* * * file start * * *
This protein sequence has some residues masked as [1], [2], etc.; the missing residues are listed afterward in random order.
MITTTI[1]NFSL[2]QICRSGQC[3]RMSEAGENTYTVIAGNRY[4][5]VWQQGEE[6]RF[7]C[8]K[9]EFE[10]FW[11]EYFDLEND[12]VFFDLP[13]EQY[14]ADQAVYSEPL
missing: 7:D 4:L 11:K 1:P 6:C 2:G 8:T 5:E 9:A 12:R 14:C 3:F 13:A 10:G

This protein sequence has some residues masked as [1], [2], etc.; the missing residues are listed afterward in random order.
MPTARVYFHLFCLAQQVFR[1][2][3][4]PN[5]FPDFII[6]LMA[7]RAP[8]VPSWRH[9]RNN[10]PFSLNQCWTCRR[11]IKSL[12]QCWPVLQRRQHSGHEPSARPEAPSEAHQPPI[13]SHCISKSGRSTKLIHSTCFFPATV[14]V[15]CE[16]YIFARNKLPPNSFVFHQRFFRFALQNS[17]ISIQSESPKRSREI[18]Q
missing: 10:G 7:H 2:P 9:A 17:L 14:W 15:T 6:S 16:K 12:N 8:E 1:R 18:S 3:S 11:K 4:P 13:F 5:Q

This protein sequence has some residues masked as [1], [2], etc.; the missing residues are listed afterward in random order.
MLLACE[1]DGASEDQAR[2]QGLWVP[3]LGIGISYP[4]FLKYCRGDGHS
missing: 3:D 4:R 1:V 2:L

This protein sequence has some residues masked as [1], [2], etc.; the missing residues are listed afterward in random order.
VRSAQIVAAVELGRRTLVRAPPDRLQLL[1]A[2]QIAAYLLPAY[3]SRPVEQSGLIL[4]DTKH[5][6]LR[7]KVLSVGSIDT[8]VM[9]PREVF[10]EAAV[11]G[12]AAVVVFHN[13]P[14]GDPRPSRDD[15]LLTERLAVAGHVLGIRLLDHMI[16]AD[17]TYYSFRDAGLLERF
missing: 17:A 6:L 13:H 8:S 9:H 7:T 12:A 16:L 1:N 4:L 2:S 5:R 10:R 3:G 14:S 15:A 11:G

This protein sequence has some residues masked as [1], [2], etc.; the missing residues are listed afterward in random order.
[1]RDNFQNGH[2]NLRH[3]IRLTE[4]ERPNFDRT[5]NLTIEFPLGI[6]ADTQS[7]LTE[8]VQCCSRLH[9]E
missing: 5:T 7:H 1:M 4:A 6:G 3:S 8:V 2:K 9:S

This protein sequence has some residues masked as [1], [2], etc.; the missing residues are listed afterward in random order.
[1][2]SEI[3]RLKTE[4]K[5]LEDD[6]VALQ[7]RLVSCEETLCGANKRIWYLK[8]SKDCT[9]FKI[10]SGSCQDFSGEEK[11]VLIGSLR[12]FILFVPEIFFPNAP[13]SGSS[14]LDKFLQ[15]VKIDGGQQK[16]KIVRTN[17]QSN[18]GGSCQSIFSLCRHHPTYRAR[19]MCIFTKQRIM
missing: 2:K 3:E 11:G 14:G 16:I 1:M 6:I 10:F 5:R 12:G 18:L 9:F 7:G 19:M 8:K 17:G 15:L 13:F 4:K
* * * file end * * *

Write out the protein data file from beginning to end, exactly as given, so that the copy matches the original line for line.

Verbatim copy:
This protein sequence has some residues masked as [1], [2], etc.; the missing residues are listed afterward in random order.
MITTTI[1]NFSL[2]QICRSGQC[3]RMSEAGENTYTVIAGNRY[4][5]VWQQGEE[6]RF[7]C[8]K[9]EFE[10]FW[11]EYFDLEND[12]VFFDLP[13]EQY[14]ADQAVYSEPL
missing: 7:D 4:L 11:K 1:P 6:C 2:G 8:T 5:E 9:A 12:R 14:C 3:F 13:A 10:G

This protein sequence has some residues masked as [1], [2], etc.; the missing residues are listed afterward in random order.
MPTARVYFHLFCLAQQVFR[1][2][3][4]PN[5]FPDFII[6]LMA[7]RAP[8]VPSWRH[9]RNN[10]PFSLNQCWTCRR[11]IKSL[12]QCWPVLQRRQHSGHEPSARPEAPSEAHQPPI[13]SHCISKSGRSTKLIHSTCFFPATV[14]V[15]CE[16]YIFARNKLPPNSFVFHQRFFRFALQNS[17]ISIQSESPKRSREI[18]Q
missing: 10:G 7:H 2:P 9:A 17:L 14:W 15:T 6:S 16:K 12:N 8:E 1:R 18:S 3:S 11:K 4:P 13:F 5:Q

This protein sequence has some residues masked as [1], [2], etc.; the missing residues are listed afterward in random order.
MLLACE[1]DGASEDQAR[2]QGLWVP[3]LGIGISYP[4]FLKYCRGDGHS
missing: 3:D 4:R 1:V 2:L

This protein sequence has some residues masked as [1], [2], etc.; the missing residues are listed afterward in random order.
VRSAQIVAAVELGRRTLVRAPPDRLQLL[1]A[2]QIAAYLLPAY[3]SRPVEQSGLIL[4]DTKH[5][6]LR[7]KVLSVGSIDT[8]VM[9]PREVF[10]EAAV[11]G[12]AAVVVFHN[13]P[14]GDPRPSRDD[15]LLTERLAVAGHVLGIRLLDHMI[16]AD[17]TYYSFRDAGLLERF
missing: 17:A 6:L 13:H 8:S 9:H 7:T 12:A 16:L 1:N 4:L 2:S 5:R 10:R 3:G 14:S 15:A 11:G

This protein sequence has some residues masked as [1], [2], etc.; the missing residues are listed afterward in random order.
[1]RDNFQNGH[2]NLRH[3]IRLTE[4]ERPNFDRT[5]NLTIEFPLGI[6]ADTQS[7]LTE[8]VQCCSRLH[9]E
missing: 5:T 7:H 1:M 4:A 6:G 3:S 8:V 2:K 9:S

This protein sequence has some residues masked as [1], [2], etc.; the missing residues are listed afterward in random order.
[1][2]SEI[3]RLKTE[4]K[5]LEDD[6]VALQ[7]RLVSCEETLCGANKRIWYLK[8]SKDCT[9]FKI[10]SGSCQDFSGEEK[11]VLIGSLR[12]FILFVPEIFFPNAP[13]SGSS[14]LDKFLQ[15]VKIDGGQQK[16]KIVRTN[17]QSN[18]GGSCQSIFSLCRHHPTYRAR[19]MCIFTKQRIM
missing: 2:K 3:E 11:G 14:G 16:I 1:M 6:I 10:F 5:R 12:G 18:L 9:F 7:G 19:M 8:K 17:G 15:L 13:F 4:K